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In-app purchases and Windows Phone 7

As we all know, Windows Phone 7 doesn’t have support for in-app purchases. The support was added in Windows Phone 8. This isn’t a huge deal in most countries as WP7 phones weren’t that popular. Except here in Finland. The big problem is that if your app targets Finnish users and you want to provide some content as in-app purchases, you really can’t skip the WP7 users or you’re going to miss a big part of your market. How big you may ask? Over half:

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The Lumia 800 was really popular here. And it still is as it has been sold with big discounts in the past few months:

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I’ve been battling with the problem recently as I’ve added some in-app products to an app which targets Finnish users only. And I’m quite happy with the outcome. Here’s first some features of the implementation and then some more details on how it is done:

Features

One XAP

The app only has one XAP (which targets Windows Phone 7.1). The same XAP gets deployed to both WP8 and WP7 phones.

In-app purchases are managed through Dev Center

The in-app purchases are managed through the Dev Center, just like when we are targeting Windows Phone 8 only:

image

One codebase

There’s no “if platform wp 8 then else” code. The product purchase is initiated with the following code:

var license = await store.RequestProductPurchaseAsync("live2013", true);

Native on Windows Phone 8

If the app is run on Windows Phone 8, it uses the native in-app purchase features:

image

Custom code on Windows Phone 7

If the app is run on Windows Phone 7, it uses custom code which mimics the in-app purchase experience of WP8:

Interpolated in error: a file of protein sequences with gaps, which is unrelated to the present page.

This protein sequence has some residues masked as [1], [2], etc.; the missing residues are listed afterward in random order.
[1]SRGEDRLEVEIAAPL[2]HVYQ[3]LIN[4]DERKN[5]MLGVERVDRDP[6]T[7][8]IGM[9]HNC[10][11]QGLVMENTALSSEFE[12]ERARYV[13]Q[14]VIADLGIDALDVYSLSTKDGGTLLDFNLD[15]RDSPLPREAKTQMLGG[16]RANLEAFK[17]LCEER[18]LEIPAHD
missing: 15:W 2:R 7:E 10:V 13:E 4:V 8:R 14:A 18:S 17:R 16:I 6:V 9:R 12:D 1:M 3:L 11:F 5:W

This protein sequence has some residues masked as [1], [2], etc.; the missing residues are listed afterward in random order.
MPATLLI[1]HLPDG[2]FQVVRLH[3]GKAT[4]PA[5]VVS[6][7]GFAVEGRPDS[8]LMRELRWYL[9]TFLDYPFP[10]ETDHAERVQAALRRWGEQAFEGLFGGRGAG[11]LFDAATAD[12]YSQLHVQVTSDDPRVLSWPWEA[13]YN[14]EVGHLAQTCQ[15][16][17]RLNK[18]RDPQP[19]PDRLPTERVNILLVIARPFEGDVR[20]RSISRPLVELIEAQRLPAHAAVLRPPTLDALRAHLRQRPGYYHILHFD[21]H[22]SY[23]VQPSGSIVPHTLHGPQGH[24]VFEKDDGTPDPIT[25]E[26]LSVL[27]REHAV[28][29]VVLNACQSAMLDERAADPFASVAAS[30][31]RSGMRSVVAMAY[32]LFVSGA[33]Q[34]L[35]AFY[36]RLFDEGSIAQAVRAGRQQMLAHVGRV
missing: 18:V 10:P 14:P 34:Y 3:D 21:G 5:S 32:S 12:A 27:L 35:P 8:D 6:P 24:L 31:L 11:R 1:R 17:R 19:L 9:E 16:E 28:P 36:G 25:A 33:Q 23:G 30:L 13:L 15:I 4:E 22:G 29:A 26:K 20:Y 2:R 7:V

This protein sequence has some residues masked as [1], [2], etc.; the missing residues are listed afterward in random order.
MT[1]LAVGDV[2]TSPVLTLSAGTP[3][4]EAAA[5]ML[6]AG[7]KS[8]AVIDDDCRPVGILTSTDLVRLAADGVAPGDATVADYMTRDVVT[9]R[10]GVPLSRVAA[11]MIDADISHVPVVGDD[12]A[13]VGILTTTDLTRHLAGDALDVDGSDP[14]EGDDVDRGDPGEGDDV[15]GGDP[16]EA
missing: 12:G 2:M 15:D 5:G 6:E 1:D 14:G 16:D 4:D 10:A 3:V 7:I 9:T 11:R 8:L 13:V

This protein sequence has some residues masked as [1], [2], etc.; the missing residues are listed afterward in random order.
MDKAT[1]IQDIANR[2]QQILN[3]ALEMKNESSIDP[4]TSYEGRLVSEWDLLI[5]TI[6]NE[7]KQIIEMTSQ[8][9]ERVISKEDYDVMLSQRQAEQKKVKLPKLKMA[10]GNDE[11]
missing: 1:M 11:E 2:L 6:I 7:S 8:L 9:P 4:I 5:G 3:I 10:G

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Note: The WP7 version gets the product details (price etc.) from the Dev Center.

PayPal on Windows Phone 7

User is taken to PayPal’s mobile checkout site when she decides to purchase the product (on Windows Phone 7):

image

On Windows Phone 8 the user can select from any of her payment methods. Remember, the app uses the native in-app purchase functionality on WP8 device.

And that’s about it on the feature side.The best part is that I don’t have to worry about if the user has Windows Phone 7 or 8 device as the same code works on both platforms. Biggest limitation is that the WP7 side is currently PayPal only.

Implementation details

Client

The idea behind the implementation was taken from the code sample “WP8 Store Wrapper for IAP”. The original code sample shows how it is possible to wrap the WP8 store so that it can be used when a WP7 app is run on a WP8 device.

I used a similar wrapping mechanism but in addition I implemented a custom store which is used on WP7 devices. Here’s a StoreFactory-class which decides what store to use:

public static class StoreFactory 
{ 
    public static StoreBase Create() 
    { 
        StoreBase store = null;

        if (Environment.OSVersion.Version.Major >= 8) 
        { 
            store = StoreLauncher.GetStoreInterface("WP8StoreWrapper.Store, WP8StoreWrapper, Version=1.0.0.0, Culture=neutral, PublicKeyToken=null"); 
        } 
        else 
        { 
            store = StoreLauncher.GetStoreInterface("CustomStore.MyCustomStore, CustomStore, Version=1.0.0.0, Culture=neutral, PublicKeyToken=null"); 
        }

        return store; 
    } 
}

Here’s an example which shows how to check if the user owns product “myproduct”:

var ownsProduct = store.LicenseInformation.ProductLicenses.ContainsKey("myproduct");

Without the wrapper, using directly the Windows Phone 8 SDK, the above code would be written like this:

var ownsProduct = CurrentApp.LicenseInformation.ProductLicenses.ContainsKey("myproduct");

The custom store includes the product details page. The page is similar to WP8’s page, showing the product’s price with the buy and cancel buttons.

Service

The custom store isn’t just a client side thing. There’s a service which the client uses to get the product details and to communicate with the PayPal. The whole thing could be implemented without a service but in that case, if the user changes her phone, the purchase would be lost. With the help of the service, user can install her previously purchased products on a new phone.

The service itself is just a ASP.NET MVC site, which returns the product details to client in JSON format, communicates with PayPal using their old WebService interface and stores the receipts for purchases.